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To feel like she's constantly having a dig?

(13 Posts)
WifeofPie Fri 08-Feb-13 22:34:05

I have a neighbour (our sons are best friends and constantly back and forth) who turns every (otherwise innocuous) conversation into an opportunity to either one-up or insult me. Today's example was a conversation about the merits of various cars, as she's shopping for a new one. She proceeded to tell me that she really likes my estate car but couldn't have her three in the back, side-by-side, (as I do) because it's so 'unsafe'. Um...OK? The other day it was questioning the fact that I let my daughter do competitive gymnastics (5 days a week) and wasn't it 'too much?' (It's not...and DD adores it). AIBU to feel a bit upset? I just can't understand people women who say things like this as it seems so obviously....well, rude, and it would never cross my mind to say something like that to someone else confused.

LifeofPo Fri 08-Feb-13 22:35:30

Message withdrawn at poster's request.

AgentZigzag Fri 08-Feb-13 22:39:55

Low self esteem?

That could apply to both of you though grin

Her for feeling she has to point score, and you because you give a bollocks what she thinks.

I suppose what she said could be asked in all innocence and not meaning it as a dig at you.

Are you the type of person like I am who read a negative meaning into the things people say?

larks35 Fri 08-Feb-13 22:42:08

Have you asked her why she says these seemingly rude comments? Is it worth confronting her? I think most people just speak for the sake of it and yes, sometimes it is meant to be pointed, but usually it is just prattle and I'm inclined to ignore most of it, politely like wink

Hassled Fri 08-Feb-13 22:43:40

Oh come on - the neighbour sounds like a bit of a nightmare. I don't think WifeofPi is guilty of reading too much into things here - I bet neighour's the sort of woman who is proud of the fact she likes to "tell it how it is", which is code for "arsey cow".

larks35 Fri 08-Feb-13 22:44:33

FWIW if someone told me their DC trained at something 5 nights a week I would probably say "Blimey, that's a lot!" Not with any judgement just with slight surprise and maybe an element of interest.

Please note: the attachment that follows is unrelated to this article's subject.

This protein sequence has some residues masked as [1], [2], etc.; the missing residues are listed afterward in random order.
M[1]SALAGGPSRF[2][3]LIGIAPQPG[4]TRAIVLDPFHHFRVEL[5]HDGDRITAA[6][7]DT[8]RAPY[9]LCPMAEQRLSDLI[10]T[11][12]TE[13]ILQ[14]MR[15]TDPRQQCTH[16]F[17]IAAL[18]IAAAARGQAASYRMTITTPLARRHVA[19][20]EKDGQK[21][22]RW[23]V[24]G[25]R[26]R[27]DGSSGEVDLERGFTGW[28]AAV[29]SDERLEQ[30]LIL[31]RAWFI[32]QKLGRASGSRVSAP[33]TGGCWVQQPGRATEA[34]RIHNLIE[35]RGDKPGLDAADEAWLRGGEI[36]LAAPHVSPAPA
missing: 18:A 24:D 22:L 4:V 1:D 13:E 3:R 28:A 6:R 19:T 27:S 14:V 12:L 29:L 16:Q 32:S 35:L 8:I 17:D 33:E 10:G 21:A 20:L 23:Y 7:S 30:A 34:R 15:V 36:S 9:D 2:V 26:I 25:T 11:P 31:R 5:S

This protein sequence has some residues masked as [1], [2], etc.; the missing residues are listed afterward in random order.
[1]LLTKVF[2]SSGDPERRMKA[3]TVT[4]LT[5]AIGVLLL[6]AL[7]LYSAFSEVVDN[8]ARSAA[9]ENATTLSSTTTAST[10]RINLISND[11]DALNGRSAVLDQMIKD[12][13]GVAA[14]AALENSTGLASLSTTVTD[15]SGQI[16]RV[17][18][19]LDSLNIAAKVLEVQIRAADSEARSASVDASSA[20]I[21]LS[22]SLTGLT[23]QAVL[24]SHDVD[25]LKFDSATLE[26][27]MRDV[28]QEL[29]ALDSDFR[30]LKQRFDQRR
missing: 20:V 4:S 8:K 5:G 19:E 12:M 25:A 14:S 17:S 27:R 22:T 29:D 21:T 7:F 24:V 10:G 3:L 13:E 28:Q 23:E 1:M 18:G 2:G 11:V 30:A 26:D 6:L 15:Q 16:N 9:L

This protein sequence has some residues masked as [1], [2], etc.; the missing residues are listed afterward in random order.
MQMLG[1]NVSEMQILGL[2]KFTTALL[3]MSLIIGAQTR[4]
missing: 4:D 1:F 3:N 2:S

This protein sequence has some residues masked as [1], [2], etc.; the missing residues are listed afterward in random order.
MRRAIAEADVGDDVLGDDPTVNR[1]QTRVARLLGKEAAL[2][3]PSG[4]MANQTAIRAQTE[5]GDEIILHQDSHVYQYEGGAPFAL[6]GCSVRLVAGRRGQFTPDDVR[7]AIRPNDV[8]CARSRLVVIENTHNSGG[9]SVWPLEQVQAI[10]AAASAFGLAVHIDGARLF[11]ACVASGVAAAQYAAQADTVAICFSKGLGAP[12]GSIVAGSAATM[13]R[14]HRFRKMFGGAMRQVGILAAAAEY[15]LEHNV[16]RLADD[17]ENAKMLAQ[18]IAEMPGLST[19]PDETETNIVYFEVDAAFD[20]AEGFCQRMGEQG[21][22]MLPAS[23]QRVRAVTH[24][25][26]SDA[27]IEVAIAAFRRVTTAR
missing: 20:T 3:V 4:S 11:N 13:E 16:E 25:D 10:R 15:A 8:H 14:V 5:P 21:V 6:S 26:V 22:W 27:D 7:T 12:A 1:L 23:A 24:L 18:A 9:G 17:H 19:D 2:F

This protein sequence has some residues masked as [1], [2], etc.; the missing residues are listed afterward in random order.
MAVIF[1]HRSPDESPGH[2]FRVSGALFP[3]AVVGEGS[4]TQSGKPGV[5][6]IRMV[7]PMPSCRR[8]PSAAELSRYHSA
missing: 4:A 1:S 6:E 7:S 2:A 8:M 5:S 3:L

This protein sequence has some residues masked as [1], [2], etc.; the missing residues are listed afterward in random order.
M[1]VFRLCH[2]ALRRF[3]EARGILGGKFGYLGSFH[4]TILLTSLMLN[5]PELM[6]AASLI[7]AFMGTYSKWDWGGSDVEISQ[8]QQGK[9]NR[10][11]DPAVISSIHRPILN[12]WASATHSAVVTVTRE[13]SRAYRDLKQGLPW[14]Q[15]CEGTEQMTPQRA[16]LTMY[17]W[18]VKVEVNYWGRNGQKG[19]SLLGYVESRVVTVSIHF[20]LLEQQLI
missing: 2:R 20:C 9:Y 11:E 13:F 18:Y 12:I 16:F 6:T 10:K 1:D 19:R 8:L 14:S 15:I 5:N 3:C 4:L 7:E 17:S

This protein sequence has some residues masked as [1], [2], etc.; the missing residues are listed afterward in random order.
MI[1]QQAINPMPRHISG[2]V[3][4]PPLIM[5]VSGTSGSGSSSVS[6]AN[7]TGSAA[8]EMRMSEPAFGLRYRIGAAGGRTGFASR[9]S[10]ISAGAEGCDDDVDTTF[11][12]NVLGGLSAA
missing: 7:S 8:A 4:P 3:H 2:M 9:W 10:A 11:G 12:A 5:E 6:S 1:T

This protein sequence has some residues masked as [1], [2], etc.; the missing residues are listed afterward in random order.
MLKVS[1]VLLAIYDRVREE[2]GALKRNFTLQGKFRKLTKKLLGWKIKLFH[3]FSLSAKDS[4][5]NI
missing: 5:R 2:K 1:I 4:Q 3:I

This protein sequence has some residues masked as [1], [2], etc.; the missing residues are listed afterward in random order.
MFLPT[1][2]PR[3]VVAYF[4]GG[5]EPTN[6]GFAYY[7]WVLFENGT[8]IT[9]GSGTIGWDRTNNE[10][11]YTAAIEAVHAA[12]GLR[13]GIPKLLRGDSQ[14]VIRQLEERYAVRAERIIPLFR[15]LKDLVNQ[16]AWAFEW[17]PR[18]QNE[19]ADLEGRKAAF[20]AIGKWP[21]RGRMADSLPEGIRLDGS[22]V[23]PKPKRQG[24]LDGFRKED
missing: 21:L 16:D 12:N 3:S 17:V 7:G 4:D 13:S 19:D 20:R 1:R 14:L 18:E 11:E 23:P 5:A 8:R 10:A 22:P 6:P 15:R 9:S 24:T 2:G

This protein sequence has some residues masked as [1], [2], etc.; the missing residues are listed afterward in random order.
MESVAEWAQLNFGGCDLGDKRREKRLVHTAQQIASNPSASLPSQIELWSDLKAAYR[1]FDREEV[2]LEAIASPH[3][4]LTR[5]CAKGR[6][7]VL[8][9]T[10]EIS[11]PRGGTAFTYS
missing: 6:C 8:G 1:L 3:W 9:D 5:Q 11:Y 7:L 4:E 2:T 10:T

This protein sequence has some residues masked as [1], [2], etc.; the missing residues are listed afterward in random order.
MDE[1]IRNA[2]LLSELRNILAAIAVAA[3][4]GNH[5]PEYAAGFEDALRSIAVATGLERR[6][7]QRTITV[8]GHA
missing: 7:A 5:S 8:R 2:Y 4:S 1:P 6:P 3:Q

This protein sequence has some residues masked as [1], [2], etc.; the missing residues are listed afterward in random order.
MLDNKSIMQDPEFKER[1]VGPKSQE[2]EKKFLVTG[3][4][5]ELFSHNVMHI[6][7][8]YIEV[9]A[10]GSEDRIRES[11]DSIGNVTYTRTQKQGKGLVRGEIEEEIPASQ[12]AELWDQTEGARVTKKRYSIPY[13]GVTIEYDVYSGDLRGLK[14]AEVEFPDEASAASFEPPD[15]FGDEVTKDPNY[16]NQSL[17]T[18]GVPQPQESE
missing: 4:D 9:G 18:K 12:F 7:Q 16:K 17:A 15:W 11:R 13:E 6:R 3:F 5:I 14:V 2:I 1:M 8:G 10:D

MrsMangelfanciedPaulRobinson Fri 08-Feb-13 22:59:14

Urgh, I have known people like her in the past and they're very irritating. Constant caustic comments and just chip chip chipping away. I think as she's your neighbour and your Ds's friend's mum, I would just try to have as little to do with her as possible and then just ignore her comments. Try to minimise chatting time. And try to be vague with her. Don't give too much away to her about you and your life, as then you give her ammunition and things to make digs about. Keep conversation as light and basic as possible.

WifeofPie Fri 08-Feb-13 23:08:14

At first, I thought it was just prattle...sort of a foot-in-mouth thing that we all do. But it sort of goes one step beyond that; like faux concern that can only be interpreted as criticism, followed by end of conversation and flouncing turning away.

Life No hobbies. Do you think that's the problem? grin

I suppose just ignoring it is the way to go, but I just don't get it.

WhereMyMilk Fri 08-Feb-13 23:12:19

The simple MN truth...just say, blimey, did you mean that to sound so rude?

MrsMangelfanciedPaulRobinson Fri 08-Feb-13 23:16:29

WifeofPie; let me guess, it's all said with a syrupy sweet smile in a cheerful tone so that it's not clear immediately whether it's a comment with a sting in the tail or not?

I don't get that kind of behaviour either. It seems to be built in to some people. It must be as surely no one has the brain capacity to constantly think 'right, what can I say that's unpleasant here?'

WifeofPie Fri 08-Feb-13 23:17:15

grin I've never said that to anyone in RL before. Should I? Does it work?

WifeofPie Fri 08-Feb-13 23:18:28

Spot on, MrsMangel.

MrsMangelfanciedPaulRobinson Fri 08-Feb-13 23:22:15

I thought so Wifeofpie!

I would also combat all her nasty comments by cheerily sticking to your opinion. ie she says she doesn't want her 3 kids to sit in the back of the car like yours do, you say 'Oh we love the kids sitting together in the car. Isn't the weather lovely today?' and instantly change the subject. It's easy when talking to that type of person to find yourself explaining yourself and your choices, and this is what they want! Refuse to get drawn into it, don't feel you have to justify yourself to them.

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